Greetings from Health for Haiti. It was heartbreaking to miss our annual trip to Haiti this month, but we have been encouraged by the continued progress we are seeing in Grande Saline. Our students and staff certainly lost a valuable opportunity to travel and serve in Haiti, but we are glad to see that in terms of forward progress in Grande Saline – our physical presence is not necessarily required. Our goal has always been to create sustainable positive change, and maybe a silver lining to the interruption in our visits is having the opportunity to see the community continue to rise in our absence
Last year, Pastor Berlando thanked the entire Health for Haiti team for investing in the young people in his community. We are now seeing some of those first “investments” beginning to show incredible returns. One example of this is a bright and cheerful young student named Kalensky. We met Kalensky on our first Health for Haiti class trip in 2014, and he immediately stood out for his enthusiasm and curiosity.
Kalensky in 2014
Sadly, in September 2015, Kalensky had an accident and suffered an injury that resulted in a badly broken arm. Kalensky, who was only 10 at the time of the accident, was in terrible pain and at risk for having permanent damage to his arm.
Kalensky’s family was desperate to help him and tried taking him to a clinic that was not too far away. Unfortunately, there was nothing that the clinic staff could do for him and they sent him home. After 24 hours with no help, not even so much as an aspirin, Kalensky’s teacher took him by motorcycle to a hospital in Port au Prince. Kalensky, who had already suffered many hours of excruciating pain, had to endure a three hour bumpy motorcycle ride without his mother or father to comfort him. This trip was made possible by Health for Haiti donation funds, and Kalensky’s family says that without the assistance he may not have received any treatment for his injury.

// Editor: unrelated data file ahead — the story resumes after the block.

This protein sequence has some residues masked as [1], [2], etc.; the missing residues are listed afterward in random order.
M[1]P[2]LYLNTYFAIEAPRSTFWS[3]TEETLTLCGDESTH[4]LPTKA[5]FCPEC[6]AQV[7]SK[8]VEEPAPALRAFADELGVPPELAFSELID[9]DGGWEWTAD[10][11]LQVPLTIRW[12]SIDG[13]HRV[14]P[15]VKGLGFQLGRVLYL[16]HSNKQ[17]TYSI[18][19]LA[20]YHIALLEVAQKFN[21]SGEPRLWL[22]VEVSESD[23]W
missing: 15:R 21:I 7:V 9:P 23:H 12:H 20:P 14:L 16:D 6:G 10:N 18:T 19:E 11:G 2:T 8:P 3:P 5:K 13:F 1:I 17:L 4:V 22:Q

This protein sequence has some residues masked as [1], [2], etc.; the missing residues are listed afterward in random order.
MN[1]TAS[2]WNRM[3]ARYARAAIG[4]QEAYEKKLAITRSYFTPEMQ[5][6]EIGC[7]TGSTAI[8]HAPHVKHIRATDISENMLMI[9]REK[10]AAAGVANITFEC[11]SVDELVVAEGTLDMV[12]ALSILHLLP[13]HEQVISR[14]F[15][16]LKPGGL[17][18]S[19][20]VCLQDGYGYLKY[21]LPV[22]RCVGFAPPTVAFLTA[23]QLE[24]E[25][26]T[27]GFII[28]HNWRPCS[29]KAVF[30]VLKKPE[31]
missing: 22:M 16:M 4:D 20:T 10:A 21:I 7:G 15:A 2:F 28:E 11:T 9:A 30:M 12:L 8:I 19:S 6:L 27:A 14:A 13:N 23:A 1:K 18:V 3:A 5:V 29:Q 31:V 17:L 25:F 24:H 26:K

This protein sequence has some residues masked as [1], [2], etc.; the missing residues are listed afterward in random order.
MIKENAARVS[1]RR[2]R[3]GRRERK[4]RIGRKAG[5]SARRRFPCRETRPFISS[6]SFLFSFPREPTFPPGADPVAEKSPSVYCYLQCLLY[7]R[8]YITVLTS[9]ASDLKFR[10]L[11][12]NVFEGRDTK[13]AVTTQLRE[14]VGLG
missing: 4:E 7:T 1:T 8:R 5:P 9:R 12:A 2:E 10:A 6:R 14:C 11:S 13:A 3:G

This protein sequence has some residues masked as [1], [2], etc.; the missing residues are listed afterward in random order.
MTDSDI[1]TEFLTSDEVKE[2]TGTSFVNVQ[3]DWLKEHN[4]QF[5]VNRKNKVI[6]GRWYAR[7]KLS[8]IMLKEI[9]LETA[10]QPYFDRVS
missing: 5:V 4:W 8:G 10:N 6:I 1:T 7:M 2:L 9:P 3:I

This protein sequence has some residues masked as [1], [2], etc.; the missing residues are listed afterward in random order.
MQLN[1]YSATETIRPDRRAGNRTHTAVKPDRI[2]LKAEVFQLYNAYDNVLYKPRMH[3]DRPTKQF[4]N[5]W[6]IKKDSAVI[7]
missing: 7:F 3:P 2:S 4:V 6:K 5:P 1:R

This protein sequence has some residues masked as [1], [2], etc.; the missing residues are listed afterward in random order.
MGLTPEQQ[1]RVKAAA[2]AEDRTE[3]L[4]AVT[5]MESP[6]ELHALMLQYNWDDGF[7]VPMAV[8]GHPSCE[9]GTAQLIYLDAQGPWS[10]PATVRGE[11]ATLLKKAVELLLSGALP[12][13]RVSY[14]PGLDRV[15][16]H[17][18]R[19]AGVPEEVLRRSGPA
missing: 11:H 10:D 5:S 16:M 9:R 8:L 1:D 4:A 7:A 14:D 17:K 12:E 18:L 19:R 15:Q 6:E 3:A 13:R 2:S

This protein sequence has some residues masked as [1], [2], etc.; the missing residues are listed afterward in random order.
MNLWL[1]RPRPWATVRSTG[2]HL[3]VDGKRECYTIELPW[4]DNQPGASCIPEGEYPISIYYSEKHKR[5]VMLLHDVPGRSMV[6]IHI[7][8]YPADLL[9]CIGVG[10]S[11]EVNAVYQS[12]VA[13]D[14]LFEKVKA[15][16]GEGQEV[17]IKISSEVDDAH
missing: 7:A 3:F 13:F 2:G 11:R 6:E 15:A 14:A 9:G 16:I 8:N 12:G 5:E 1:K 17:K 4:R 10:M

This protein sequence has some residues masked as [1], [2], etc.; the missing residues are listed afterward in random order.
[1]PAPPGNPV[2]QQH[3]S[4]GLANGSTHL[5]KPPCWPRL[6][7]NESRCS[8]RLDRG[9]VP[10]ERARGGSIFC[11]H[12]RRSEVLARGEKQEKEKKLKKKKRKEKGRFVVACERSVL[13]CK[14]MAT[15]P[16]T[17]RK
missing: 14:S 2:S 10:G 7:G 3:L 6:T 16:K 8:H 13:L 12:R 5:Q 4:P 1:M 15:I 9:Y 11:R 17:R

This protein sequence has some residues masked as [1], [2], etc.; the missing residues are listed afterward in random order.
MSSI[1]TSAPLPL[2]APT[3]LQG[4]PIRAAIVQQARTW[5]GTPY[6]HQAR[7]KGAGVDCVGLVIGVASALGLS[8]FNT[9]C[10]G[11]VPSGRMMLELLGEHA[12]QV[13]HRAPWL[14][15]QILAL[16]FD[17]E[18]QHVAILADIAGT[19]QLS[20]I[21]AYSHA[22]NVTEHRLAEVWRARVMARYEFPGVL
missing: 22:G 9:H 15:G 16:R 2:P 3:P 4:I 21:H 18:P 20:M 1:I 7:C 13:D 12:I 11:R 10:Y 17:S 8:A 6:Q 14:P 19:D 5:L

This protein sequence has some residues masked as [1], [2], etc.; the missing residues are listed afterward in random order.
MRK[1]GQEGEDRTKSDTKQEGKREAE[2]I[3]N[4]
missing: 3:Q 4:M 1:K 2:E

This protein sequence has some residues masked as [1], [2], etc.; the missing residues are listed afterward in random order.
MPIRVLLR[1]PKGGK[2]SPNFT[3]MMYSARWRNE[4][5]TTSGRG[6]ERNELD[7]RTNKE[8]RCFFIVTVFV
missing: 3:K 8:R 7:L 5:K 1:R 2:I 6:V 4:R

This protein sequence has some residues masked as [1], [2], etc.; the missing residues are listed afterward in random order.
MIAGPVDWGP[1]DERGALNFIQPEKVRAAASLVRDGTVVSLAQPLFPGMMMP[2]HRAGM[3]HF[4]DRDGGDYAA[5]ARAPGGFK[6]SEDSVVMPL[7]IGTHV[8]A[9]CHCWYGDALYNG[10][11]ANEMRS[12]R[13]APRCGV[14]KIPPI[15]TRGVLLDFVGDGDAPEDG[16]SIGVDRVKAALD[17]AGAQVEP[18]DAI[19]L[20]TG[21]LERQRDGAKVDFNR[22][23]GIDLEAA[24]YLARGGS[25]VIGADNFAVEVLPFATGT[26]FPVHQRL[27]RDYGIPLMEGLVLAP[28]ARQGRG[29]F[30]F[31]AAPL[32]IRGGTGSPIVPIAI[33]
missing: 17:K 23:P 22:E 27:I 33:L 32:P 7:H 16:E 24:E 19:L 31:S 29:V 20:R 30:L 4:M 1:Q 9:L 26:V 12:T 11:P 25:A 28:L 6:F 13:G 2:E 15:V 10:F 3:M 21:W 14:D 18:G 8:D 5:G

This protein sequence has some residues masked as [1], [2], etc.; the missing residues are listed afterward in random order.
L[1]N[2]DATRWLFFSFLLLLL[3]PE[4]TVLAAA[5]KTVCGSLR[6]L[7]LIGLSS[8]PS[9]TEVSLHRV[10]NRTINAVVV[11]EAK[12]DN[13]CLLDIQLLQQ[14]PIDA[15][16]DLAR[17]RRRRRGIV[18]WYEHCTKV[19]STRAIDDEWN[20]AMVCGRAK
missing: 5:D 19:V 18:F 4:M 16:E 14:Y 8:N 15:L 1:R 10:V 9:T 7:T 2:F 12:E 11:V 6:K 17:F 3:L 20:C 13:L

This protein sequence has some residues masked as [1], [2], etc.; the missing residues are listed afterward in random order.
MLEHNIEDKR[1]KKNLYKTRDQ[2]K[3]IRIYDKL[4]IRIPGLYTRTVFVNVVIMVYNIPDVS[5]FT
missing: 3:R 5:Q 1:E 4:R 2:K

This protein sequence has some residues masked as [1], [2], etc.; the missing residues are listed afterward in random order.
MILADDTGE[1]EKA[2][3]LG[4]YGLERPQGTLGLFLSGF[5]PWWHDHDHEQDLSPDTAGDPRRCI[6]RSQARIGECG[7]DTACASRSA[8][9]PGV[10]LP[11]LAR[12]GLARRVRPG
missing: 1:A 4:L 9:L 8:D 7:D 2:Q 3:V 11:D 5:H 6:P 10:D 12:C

Kalensky’s injury before treatment.
Once in Port au Prince, Kalensky was able to receive medical treatment for his broken arm. The doctor who took care of him said that for Kalensky to heal properly he had to have something to eat each day, and that it had to contain protein and calcium. This reveals how difficult conditions were in Grande Saline at this time. Kalensky, like many of the children in Grande Saline, was malnourished and often went entire days without eating due to the widespread food insecurity in his community. Again, using some donation money, we were able to help Kalensky stay in Port au Prince for awhile and have access to the nutrition and care he needed to get better.
Kalensky recovered and regained full use of his arm. Soon he was back in school, playing with his friends, and helping his mother with chores. Since his recovery, Kalensky has always been one of the first helpers we encounter when we are unloading equipment from our bus.